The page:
Hillary Clinton is leading Bernie Sanders in the polls, with 67 percent of Democratic voters giving her the victory in a recent debate, according to a Public Policy Polling Survey. Now, the people who will cast ballots at the Democratic convention next summer are also overwhelmingly in Clinton's favor by margin of 45-1, according to the Associated Press.
Delgates at the Democratic convention are elected to vote for the candidate they support. Superdelegates are unelected delegates who can support any candidate they choose. In an Associated Press poll of 712 superdelegates, 359 said that they would cast their ballots for Clinton at the Democratic convention. Only eight said that they would vote for Sanders.
One early supporter of Clinton is Alabama county commissioner Unzell Kelley. "She has the experience necessary not only to lead this country, she has experience politically that I think will help her through a tough campaign," said Kelley, AP noted.
Clinton has actively reached out to superdelegates to gain their support in her 2016 campaign. She assumed in 2008 that she would have an early lead in delegates and let Barack Obama outwork her to gain delegate support.
"I think she's learned from her previous campaign," added Kelley. "She's learned what to do, what to say, what not to say - which just adds to her electability."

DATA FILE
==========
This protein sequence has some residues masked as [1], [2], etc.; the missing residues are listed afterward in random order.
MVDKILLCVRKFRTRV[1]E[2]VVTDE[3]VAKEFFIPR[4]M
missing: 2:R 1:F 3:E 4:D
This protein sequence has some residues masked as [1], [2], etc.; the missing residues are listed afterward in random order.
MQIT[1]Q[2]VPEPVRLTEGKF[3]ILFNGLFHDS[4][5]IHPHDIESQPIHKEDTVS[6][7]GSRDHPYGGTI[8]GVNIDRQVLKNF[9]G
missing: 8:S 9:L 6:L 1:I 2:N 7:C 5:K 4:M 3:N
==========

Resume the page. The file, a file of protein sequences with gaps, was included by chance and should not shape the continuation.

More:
While Clinton has a majority of support from many superdelegates, some are still undecided and have questions about her trustworthiness.
"If it boils down to anything, I'm not sure about the trust factor," said Danica Oparnica, an Arizona delegate, AP reported. "She has been known to tell some outright lies and I can't tolerate that."
Though Clinton has a large lead in superdelegates, her camp insists that she is not taking her front-runner status for granted.
"Our campaign is working hard to earn the support of every caucus goer, primary voter and grass-roots and grass-top leaders," said Clinton campaign spokesman Jesse Ferguson. "Since day one we have not taken this nomination for granted and that will not change."